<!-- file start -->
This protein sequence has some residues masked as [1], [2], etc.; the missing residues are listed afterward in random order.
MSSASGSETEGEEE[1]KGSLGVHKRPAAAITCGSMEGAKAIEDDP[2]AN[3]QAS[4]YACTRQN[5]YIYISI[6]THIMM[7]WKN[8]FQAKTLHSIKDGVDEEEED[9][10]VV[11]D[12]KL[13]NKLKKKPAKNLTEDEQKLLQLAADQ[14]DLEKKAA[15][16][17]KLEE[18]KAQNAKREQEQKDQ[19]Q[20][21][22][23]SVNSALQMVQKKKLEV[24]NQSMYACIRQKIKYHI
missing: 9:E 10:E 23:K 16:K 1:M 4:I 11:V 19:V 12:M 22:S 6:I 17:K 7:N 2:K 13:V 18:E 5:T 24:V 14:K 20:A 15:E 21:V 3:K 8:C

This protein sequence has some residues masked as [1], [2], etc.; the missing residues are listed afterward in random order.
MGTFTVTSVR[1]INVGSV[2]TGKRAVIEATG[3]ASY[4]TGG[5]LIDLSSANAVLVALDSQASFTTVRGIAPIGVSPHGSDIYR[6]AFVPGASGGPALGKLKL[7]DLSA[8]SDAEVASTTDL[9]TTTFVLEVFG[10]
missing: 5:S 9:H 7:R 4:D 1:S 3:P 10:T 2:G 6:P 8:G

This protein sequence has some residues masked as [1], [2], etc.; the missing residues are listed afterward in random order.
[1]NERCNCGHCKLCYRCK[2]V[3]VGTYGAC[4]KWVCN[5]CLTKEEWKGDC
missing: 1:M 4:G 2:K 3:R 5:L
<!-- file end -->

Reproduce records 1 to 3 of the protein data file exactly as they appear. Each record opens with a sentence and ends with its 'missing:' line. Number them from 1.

This protein sequence has some residues masked as [1], [2], etc.; the missing residues are listed afterward in random order.
MSSASGSETEGEEE[1]KGSLGVHKRPAAAITCGSMEGAKAIEDDP[2]AN[3]QAS[4]YACTRQN[5]YIYISI[6]THIMM[7]WKN[8]FQAKTLHSIKDGVDEEEED[9][10]VV[11]D[12]KL[13]NKLKKKPAKNLTEDEQKLLQLAADQ[14]DLEKKAA[15][16][17]KLEE[18]KAQNAKREQEQKDQ[19]Q[20][21][22][23]SVNSALQMVQKKKLEV[24]NQSMYACIRQKIKYHI
missing: 9:E 10:E 23:K 16:K 1:M 4:I 11:V 19:V 12:M 22:S 6:I 17:K 7:N 2:K 13:V 18:E 5:T 24:V 14:K 20:A 15:E 21:V 3:K 8:C

This protein sequence has some residues masked as [1], [2], etc.; the missing residues are listed afterward in random order.
MGTFTVTSVR[1]INVGSV[2]TGKRAVIEATG[3]ASY[4]TGG[5]LIDLSSANAVLVALDSQASFTTVRGIAPIGVSPHGSDIYR[6]AFVPGASGGPALGKLKL[7]DLSA[8]SDAEVASTTDL[9]TTTFVLEVFG[10]
missing: 5:S 9:H 7:R 4:D 1:S 3:P 10:T 2:G 6:P 8:G

This protein sequence has some residues masked as [1], [2], etc.; the missing residues are listed afterward in random order.
[1]NERCNCGHCKLCYRCK[2]V[3]VGTYGAC[4]KWVCN[5]CLTKEEWKGDC
missing: 1:M 4:G 2:K 3:R 5:L